George Jergeas could tell you a lot about why construction megaprojects have a reputation for running over budget. To start, he says, look at the management decisions, and look at communication.
A professor at the University of Calgary and director of the Centre for Project Management Excellence at the Schulich School of Engineering, he is widely published on the subject of project management. He also worked in the construction industry before his academic career.
At the Muskrat Falls Inquiry on Tuesday and Wednesday, he was called to provide information on best practices in project management. He suggested there is often a poor understanding, especially outside of the industry, of what exactly is included in the “contingency” funding in a project budget.
It may cover contractor overruns on the fully planned project, for example, but does it also include money to cover scope changes by the owner along the way?
Does the project owner have an additional management reserve to cover unexpected events outside of the control of the project team and owner?
Is that additional reserve being kept separate from the budget?
Jergeas told Commissioner Richard LeBlanc it’s important to have advanced engineering to a high level before announcing any megaproject budget. Industry players and project owners also need to be honest about the fact changes after construction begins are a certainty.
He also recommends using budget ranges, rather than a single number.
The report filed by Jergeas to the inquiry was general, as per request, but the questions put to him on the stand were focused on Muskrat Falls.
“In the $6.2 (billion capital cost) estimate that the government relied on and communicated to the public, there was only $368 million for what you would call operational risks or contingency, there was not one cent for scope (change) contingency and not one cent for management reserve. So what do you think of that?” asked inquiry co-counsel Barry Learmonth.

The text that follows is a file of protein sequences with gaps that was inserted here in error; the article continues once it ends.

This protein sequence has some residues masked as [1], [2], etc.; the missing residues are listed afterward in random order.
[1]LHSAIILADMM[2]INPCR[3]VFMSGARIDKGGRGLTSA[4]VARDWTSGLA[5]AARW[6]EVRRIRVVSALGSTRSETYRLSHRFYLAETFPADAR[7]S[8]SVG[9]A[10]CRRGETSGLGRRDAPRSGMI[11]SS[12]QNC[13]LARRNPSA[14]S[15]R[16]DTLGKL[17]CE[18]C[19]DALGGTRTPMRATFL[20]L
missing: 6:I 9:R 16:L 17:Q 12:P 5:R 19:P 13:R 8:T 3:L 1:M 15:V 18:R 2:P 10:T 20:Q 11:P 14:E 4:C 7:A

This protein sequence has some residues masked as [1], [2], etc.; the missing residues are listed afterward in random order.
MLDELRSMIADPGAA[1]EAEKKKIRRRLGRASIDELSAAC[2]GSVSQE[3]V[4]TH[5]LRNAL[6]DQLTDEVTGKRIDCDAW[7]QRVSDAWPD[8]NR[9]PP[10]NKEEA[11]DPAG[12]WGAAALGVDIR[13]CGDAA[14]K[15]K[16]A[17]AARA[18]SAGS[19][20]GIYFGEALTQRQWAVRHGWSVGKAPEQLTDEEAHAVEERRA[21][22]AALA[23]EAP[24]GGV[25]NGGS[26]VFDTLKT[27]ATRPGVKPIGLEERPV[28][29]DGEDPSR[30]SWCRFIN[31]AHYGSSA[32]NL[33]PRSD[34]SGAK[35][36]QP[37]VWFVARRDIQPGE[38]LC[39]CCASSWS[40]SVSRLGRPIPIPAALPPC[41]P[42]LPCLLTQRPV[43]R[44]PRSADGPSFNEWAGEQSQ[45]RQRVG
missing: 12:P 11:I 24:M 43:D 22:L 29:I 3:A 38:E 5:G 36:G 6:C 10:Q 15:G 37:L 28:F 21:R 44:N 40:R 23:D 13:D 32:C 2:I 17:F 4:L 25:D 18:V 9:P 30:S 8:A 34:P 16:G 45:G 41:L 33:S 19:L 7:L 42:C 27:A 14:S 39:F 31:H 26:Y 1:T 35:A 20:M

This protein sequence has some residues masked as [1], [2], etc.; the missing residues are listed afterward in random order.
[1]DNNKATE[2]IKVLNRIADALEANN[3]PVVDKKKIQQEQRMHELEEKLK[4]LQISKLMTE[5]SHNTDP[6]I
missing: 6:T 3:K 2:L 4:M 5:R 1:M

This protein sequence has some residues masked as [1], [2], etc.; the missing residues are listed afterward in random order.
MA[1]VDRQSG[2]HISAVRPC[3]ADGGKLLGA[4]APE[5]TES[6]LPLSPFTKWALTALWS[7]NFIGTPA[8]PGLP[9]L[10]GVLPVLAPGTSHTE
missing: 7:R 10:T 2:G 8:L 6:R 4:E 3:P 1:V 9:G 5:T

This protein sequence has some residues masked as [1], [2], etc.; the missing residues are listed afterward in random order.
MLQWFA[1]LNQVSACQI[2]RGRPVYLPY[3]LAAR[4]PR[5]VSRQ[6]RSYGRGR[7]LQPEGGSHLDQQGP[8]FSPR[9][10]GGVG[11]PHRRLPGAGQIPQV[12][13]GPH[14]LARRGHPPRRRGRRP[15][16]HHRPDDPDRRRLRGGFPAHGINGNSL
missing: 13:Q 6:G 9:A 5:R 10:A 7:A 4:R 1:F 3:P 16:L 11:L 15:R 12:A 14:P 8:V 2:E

“I think this is a problem,” Jergeas replied.
He said scope change needs to be expected and funded, and management reserve needs to be considered. His problem was not with public disclosure, which he testified would be the decision of the government.
He complimented the change management process (for scope changes — physical changes to the project plans) established by the Nalcor Energy project management team.
He also said it isn’t reasonable to expect the government to have a high level of in-house expertise on megaproject management, and a project team needs to actively put forward information.
While he suggested management reserve could be kept private, he said it should still be well understood by the owner.
Former Nalcor Energy president and CEO Ed Martin has testified he viewed a collection of items, including expected revenues from excess power sales, as a reserve that could be applied against unexpected project costs, above and beyond the contingency included in the project budget.
It was, to him, akin to a management reserve.
On the other hand, former provincial government politicians called to the stand, including former premier Kathy Dunderdale, have been unable to articulate exactly the same.
“I was aware that there was an estimate and there was a contingency for risk, but I wasn’t aware of – at that time – I wasn’t aware until the first Grant Thornton report of contingency for tactical risk or contingency for strategic risk or management reserves. That was all new to me,” former Finance Minister Tom Marshall testified, referring to an auditor’s report completed for the public inquiry.
As to how much money a megaproject management reserve might carry, Jergeas said there is no one, agreed way to determine how much to put in. Ultimately it’s a guess. He said his own research effort in this area, on how much is actually being set aside in Canada and internationally, has been stymied at times by information refusals, based on commercial sensitivity.
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- The Muskrat Falls Inquiry (Phase II)
New oversight committee members
Natural Resources Minister Siobhan Coady has announced two new appointments to the government’s Muskrat Falls Oversight Committee.
Lynn Zurel is a chartered professional accountant and chief financial officer with Stonebridge Capital.
Judy Morrow is a lawyer, and one of the founding partners of Morrow, Morrow and Crosbie. She is a former chief adjudicator with the Newfoundland and Labrador Human Rights Commission.
The project oversight committee was established in 2014. The appointments announced will fill two existing vacancies, following the departures of Jim Feehan and Vanessa Newhook.
Zurel and Morrow will join engineer Jason Muise and businessman Paul Snelgrove as the committee members from outside the government.